When should you file your S Corp tax election? For new LLCs, you have 75 days after the date of formation to submit Form 2553. If your LLC has been around for more than 75 days, then you have until March 15 of the current year to file Form 2553. If approved, your S Corp tax election will be retroactive to the first day of the year.
If filling out IRS forms isn’t your thing, you can find professional help with the entire process, from forming your LLC to setting up the IRS designation. For some business owners, this is the best choice to make sure they get everything filled out correctly with the state they are doing business in and with the federal government.
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Can an LLC be an S Corp?
Forming an LLC is much simpler (and often cheaper) than forming a corporation. That doesn’t mean you can’t have some of the perks of a corporation. By combining the legal structure of an LLC with the tax election of an S Corp, you can get the best of both. Each owner will be taxed according to their ownership percentage, which is then disbursed through a combination of employee wages and distributions.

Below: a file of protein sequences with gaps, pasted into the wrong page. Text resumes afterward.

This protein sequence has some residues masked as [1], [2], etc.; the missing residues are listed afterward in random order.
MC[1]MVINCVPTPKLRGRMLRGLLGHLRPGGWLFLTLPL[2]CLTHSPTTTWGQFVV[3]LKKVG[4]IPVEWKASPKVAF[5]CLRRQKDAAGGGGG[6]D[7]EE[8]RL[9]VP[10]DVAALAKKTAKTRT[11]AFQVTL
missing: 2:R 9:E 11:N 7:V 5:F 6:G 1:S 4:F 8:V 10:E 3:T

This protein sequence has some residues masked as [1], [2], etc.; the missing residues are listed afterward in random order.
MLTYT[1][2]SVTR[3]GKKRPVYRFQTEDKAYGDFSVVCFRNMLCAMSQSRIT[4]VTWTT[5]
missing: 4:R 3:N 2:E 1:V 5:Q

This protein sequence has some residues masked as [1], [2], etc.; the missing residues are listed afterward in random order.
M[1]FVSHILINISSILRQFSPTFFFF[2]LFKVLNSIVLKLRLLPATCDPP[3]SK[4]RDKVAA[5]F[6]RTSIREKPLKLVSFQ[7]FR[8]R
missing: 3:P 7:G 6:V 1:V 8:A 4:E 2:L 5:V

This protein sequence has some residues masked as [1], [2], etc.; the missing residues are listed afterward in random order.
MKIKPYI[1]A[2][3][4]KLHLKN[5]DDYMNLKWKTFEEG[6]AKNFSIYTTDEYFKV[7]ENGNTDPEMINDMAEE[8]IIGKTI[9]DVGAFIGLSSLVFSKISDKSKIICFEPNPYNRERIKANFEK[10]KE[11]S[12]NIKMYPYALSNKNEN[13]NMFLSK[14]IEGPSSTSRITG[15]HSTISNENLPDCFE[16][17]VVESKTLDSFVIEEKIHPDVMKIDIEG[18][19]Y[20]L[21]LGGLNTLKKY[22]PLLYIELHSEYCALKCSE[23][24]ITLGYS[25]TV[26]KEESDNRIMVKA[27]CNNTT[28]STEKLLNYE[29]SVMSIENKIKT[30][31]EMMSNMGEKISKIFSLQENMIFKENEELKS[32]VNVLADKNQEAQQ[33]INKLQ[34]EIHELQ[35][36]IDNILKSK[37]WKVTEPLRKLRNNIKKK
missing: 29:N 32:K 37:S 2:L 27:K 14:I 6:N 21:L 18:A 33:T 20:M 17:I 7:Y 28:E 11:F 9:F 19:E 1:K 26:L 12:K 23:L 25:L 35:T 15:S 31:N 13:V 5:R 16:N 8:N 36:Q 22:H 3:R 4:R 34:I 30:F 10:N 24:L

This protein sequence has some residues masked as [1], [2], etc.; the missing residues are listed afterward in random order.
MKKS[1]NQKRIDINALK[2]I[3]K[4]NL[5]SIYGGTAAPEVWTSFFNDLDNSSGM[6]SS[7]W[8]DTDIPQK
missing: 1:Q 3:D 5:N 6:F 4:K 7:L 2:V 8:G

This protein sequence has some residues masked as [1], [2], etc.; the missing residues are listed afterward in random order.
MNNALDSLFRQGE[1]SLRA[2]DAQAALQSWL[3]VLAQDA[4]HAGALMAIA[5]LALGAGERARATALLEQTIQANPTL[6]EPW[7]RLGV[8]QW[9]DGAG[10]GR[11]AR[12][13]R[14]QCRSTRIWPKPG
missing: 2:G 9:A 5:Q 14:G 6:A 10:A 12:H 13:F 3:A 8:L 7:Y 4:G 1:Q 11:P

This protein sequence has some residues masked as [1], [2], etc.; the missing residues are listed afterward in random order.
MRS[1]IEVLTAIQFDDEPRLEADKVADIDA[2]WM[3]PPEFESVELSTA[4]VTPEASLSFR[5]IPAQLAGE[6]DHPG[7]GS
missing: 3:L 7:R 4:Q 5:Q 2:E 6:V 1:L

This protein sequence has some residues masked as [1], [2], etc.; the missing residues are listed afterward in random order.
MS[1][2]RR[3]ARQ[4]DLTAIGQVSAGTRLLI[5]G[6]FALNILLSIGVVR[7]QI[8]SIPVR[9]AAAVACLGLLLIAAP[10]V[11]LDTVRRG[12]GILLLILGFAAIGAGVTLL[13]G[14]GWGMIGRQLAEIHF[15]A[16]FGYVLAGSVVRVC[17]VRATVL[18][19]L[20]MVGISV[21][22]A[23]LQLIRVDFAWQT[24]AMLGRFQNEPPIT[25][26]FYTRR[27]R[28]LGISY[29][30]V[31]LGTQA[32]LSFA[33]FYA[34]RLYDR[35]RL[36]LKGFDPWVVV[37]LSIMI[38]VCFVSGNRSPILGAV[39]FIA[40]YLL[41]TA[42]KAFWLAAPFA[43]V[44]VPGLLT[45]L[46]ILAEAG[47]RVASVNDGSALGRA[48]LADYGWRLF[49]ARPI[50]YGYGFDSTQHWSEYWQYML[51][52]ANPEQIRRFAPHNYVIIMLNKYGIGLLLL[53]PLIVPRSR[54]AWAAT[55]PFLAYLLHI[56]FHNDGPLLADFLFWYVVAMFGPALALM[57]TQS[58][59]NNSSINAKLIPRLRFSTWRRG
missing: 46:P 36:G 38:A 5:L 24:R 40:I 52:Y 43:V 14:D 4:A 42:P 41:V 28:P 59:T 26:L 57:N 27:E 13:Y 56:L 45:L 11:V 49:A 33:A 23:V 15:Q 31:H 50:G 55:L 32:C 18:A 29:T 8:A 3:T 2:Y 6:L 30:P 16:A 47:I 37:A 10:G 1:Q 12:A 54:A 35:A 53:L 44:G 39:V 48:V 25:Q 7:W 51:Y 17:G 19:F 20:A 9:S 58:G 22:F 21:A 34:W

You’ll also have much less paperwork and administrative work than if you formed a C Corp. The simplicity of an LLC with the tax advantages of an S Corp certainly sounds like a winning combo!
Paying reasonable wages
As we mentioned, one of the advantages of an LLC filing as S Corp is that you can pay profits out to owners as distributions. These distributions aren’t subject to employment taxes, like Social Security or unemployment insurance tax. Only the owner’s employee wages are subject to payroll taxes.
It would be tempting to only take distributions and skip out on payroll, but that’s a big no-no!. The IRS is wise to this scheme, and even published guidance for S Corp owners who hope to have all of their money paid out as distributions. It reminds them that when corporate officers and owners do actual work for the company, they should be paid reasonable wages for those services—wages that would be subject to payroll taxes.